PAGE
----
There are several different kinds of REITs. Exchange-traded REITs are securities that sell like stock on the major exchanges and directly invest in real estate. Equity REITs invest in and own properties. They are responsible for the value of their real estate assets and generate revenue from renting their properties. Mortgage REITs loan money to owners of real estate for mortgages or purchase existing mortgages or mortgage-backed securities. Their revenues are generated by the interest they earn on the mortgage loans. Hybrid REITs combine the investment strategies of equity and mortgage REITs by investing in both properties and mortgages.
Non-traded REITs are Real Estate Investment Trusts that are not traded on a securities exchange.
Non-traded REITs come with significant risks. They are illiquid, high-commission, and often dictate when investors can redeem their shares. A non-traded REIT may be illiquid for long periods of time, and front-end fees can be as much as 15% – much higher than a traded REIT due to its limited secondary market. And although the products themselves raise money by selling shares to investors, the broker-dealers collect hefty commissions from their sale. Moreover, early redemption of a non-traded REIT can result in excessive fees that lower an investor’s total return.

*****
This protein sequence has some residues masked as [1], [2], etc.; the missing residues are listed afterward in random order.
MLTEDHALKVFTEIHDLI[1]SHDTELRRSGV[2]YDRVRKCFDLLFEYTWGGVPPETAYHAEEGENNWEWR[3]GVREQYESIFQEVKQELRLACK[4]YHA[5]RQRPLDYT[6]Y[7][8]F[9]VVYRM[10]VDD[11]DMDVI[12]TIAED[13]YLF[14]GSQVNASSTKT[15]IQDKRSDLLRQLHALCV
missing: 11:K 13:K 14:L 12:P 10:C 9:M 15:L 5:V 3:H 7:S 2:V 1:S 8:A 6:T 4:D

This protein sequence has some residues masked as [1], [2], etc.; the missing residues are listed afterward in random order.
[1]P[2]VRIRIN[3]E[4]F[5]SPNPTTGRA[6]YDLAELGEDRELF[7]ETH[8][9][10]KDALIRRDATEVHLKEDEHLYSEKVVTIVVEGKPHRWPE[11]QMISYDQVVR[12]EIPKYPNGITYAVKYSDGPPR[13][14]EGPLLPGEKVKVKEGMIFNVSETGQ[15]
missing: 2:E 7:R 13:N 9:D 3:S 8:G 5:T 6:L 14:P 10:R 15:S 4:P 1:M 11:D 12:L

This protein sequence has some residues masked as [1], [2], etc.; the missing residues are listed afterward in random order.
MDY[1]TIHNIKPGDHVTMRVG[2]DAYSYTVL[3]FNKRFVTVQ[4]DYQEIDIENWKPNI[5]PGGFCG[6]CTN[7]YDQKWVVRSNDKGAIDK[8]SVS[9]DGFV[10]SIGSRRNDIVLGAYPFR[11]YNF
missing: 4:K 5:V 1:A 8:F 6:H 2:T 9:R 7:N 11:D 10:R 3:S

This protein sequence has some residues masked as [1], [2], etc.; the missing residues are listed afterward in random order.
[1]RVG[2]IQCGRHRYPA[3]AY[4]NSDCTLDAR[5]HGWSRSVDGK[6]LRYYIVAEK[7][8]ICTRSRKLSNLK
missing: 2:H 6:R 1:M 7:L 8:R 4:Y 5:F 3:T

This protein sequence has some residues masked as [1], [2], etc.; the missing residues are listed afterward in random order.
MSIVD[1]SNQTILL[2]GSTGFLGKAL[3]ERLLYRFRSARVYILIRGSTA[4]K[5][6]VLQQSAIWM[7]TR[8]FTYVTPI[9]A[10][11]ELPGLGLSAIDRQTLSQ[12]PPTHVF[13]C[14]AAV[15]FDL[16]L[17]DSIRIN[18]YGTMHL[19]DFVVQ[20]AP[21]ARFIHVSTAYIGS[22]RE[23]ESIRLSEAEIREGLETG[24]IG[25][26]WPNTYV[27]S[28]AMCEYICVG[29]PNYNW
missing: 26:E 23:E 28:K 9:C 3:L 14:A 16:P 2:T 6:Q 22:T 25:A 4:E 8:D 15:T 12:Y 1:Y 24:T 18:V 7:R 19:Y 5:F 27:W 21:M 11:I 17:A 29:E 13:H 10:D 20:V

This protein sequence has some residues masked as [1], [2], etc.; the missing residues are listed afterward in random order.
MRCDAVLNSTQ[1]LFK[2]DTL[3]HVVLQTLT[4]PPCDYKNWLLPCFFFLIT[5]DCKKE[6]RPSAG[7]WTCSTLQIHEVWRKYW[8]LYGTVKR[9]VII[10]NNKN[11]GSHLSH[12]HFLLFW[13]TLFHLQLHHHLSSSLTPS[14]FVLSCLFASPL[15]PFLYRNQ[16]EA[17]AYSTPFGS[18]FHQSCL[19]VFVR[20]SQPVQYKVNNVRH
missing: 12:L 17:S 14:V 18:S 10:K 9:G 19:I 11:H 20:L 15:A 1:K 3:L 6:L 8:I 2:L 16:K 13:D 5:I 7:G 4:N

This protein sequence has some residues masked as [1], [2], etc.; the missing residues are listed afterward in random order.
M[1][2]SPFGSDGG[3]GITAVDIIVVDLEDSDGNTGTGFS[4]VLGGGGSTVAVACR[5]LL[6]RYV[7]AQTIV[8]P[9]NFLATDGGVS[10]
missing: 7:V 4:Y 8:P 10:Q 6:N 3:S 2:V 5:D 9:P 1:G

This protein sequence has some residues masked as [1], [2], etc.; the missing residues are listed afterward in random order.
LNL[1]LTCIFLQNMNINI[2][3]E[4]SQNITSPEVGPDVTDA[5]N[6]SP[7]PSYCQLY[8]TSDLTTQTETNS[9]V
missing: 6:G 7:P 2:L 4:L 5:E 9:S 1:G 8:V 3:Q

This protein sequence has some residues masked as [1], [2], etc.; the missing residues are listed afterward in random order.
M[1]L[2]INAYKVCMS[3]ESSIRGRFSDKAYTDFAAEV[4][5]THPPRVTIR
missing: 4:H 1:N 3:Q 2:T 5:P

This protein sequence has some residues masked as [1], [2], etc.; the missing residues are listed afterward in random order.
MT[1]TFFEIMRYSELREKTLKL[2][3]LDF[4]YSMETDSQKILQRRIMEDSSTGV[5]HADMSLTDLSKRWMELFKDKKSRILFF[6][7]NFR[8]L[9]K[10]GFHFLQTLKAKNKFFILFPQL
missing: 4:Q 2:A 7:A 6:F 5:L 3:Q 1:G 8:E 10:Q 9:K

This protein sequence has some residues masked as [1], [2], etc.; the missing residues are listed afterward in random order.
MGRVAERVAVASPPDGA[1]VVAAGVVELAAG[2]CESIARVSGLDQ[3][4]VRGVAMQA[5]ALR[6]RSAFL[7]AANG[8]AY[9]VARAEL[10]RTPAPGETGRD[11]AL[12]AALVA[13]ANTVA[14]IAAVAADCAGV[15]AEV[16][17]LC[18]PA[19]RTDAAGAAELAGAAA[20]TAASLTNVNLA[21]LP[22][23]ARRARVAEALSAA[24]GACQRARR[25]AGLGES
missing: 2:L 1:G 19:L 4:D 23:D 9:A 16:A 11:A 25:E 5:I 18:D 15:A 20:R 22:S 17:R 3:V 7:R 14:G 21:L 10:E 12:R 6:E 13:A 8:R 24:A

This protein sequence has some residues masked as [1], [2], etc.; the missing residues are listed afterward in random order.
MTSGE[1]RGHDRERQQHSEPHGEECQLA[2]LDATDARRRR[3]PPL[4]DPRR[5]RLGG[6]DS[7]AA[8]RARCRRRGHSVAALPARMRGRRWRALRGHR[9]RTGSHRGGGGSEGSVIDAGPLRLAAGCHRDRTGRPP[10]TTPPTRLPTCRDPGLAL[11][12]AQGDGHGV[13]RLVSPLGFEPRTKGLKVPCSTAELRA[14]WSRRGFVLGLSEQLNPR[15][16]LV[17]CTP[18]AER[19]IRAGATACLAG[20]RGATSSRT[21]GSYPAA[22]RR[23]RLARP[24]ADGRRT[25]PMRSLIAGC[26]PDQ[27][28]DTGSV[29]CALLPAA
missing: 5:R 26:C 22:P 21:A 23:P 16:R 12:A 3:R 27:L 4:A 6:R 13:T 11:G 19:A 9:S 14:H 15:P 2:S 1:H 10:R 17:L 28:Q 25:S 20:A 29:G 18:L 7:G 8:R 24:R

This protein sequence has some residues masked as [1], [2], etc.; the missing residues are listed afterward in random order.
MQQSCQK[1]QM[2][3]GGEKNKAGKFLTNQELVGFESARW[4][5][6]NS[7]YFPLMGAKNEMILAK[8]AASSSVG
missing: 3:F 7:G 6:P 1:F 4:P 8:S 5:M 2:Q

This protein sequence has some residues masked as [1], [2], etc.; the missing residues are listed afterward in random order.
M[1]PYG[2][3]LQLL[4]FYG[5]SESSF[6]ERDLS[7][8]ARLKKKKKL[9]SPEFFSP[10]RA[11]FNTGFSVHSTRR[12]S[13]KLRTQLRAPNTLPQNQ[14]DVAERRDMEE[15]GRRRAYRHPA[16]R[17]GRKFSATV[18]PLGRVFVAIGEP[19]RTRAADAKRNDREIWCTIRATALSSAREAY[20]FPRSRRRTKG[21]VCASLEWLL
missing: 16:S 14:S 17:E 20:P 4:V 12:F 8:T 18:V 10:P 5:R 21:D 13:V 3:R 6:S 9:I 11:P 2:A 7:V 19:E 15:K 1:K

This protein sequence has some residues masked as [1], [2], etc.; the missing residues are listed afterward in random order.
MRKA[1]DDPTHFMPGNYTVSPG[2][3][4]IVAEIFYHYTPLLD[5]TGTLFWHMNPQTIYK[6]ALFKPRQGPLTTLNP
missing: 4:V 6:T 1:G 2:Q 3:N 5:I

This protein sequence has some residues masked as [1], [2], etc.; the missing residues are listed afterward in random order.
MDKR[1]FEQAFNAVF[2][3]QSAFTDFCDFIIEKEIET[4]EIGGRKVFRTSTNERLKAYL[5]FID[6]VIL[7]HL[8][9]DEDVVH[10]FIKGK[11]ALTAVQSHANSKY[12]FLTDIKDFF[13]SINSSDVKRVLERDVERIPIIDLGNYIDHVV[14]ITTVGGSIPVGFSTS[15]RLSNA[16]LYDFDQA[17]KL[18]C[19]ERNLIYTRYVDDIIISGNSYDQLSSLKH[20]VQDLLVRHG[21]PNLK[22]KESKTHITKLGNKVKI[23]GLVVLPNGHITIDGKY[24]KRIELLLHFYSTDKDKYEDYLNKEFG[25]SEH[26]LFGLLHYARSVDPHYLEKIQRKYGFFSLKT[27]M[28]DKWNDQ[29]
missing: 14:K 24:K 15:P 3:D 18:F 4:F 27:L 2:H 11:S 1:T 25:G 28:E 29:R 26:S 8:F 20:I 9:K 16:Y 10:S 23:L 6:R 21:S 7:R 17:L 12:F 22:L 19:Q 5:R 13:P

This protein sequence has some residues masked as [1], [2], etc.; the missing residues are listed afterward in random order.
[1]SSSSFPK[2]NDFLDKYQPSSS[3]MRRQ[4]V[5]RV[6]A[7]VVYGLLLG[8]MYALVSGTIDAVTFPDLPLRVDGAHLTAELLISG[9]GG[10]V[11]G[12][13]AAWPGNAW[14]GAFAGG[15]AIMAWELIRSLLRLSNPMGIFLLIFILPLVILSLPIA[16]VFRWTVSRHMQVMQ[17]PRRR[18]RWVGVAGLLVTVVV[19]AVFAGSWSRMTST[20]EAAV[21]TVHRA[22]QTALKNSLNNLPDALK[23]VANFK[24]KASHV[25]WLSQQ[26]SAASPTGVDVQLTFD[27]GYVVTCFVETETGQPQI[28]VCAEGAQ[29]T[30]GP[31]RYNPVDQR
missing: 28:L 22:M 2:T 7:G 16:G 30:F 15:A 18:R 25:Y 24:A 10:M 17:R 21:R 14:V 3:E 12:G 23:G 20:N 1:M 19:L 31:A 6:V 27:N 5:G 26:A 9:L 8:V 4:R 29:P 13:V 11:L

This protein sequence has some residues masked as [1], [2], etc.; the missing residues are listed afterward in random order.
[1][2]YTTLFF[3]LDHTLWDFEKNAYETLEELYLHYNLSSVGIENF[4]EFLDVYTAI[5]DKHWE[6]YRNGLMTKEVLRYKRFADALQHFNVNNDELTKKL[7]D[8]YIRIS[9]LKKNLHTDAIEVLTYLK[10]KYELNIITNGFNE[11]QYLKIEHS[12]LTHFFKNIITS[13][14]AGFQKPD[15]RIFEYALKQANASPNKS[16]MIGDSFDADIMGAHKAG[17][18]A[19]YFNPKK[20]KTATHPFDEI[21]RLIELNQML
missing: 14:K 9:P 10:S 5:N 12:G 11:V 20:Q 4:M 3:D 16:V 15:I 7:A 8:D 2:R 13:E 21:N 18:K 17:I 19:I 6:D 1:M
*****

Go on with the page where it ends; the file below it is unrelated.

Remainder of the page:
Brokers and brokerage firms have an obligation to make sure their investors are fully informed of the risks associated with a REIT investment, and to make sure REITs are a suitable investment for their clients. If you believe you have been defrauded by a REIT investment, it’s advisable to have an experienced lawyer review your case.
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